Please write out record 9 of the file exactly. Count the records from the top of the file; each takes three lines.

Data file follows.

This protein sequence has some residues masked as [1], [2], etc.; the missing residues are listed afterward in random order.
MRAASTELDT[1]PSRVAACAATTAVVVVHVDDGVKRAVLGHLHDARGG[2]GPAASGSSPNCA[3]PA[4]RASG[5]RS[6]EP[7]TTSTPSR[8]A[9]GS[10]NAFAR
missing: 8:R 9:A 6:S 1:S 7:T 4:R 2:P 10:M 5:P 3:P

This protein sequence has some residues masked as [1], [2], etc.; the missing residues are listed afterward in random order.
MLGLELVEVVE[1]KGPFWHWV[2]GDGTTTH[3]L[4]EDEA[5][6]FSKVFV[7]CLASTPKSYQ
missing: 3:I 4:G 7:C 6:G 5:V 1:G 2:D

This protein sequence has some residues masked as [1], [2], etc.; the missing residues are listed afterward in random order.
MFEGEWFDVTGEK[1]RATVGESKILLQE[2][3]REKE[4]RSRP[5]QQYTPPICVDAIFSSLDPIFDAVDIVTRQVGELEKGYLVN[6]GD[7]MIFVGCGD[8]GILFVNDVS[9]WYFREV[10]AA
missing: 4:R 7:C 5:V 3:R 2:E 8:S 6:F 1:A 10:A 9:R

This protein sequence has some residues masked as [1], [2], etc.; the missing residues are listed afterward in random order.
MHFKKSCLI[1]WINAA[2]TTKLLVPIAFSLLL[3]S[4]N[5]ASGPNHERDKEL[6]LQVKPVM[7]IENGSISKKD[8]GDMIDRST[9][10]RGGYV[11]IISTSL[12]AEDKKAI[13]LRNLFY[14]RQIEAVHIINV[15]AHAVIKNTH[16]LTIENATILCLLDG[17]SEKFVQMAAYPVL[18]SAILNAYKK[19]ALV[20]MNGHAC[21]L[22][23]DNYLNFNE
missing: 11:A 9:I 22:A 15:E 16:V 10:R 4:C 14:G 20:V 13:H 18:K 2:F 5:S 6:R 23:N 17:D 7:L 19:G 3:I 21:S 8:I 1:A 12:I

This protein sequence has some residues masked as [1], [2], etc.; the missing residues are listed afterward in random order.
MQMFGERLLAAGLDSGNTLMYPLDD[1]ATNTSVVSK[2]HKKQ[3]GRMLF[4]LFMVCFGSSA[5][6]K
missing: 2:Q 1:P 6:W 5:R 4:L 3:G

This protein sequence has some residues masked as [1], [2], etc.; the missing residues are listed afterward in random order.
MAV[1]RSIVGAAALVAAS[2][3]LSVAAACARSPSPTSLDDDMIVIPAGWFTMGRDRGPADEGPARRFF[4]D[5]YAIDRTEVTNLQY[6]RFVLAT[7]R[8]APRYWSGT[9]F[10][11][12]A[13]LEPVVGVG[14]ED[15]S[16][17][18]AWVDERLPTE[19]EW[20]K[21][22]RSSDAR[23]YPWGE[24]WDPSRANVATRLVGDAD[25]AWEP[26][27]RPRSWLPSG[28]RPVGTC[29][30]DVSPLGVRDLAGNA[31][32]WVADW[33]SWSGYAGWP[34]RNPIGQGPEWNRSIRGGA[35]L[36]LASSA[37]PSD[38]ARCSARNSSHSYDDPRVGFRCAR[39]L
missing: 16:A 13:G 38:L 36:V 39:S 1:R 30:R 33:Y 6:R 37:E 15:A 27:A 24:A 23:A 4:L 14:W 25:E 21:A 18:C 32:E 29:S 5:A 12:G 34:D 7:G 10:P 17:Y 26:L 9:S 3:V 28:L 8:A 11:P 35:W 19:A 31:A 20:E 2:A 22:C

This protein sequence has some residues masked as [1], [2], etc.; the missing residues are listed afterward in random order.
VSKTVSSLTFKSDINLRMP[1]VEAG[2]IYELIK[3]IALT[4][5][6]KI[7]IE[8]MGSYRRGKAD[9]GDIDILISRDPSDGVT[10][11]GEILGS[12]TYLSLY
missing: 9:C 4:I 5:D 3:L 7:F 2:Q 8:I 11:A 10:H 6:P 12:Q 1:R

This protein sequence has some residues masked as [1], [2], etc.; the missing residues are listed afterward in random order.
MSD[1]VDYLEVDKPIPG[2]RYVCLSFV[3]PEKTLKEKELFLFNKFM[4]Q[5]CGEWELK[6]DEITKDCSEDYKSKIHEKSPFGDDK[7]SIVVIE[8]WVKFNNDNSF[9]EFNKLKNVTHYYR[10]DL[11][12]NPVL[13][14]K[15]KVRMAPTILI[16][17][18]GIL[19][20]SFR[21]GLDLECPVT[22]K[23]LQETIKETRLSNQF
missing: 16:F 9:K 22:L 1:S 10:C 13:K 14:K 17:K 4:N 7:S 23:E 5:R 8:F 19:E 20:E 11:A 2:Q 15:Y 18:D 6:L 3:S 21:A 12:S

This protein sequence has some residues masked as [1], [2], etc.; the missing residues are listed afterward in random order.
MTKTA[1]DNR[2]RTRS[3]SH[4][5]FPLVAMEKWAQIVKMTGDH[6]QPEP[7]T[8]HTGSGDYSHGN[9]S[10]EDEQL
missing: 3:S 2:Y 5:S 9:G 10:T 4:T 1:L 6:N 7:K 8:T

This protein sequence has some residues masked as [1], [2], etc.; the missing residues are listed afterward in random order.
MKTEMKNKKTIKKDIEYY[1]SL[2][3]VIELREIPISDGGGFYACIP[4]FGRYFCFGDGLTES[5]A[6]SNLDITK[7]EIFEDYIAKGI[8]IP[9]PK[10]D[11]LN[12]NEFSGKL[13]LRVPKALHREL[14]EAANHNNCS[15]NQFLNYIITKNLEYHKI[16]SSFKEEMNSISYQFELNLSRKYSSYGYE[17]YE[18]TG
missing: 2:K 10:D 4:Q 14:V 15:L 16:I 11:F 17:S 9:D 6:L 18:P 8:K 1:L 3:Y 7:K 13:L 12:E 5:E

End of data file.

This protein sequence has some residues masked as [1], [2], etc.; the missing residues are listed afterward in random order.
MTKTA[1]DNR[2]RTRS[3]SH[4][5]FPLVAMEKWAQIVKMTGDH[6]QPEP[7]T[8]HTGSGDYSHGN[9]S[10]EDEQL
missing: 3:S 2:Y 5:S 9:G 10:T 4:T 1:L 6:N 7:K 8:T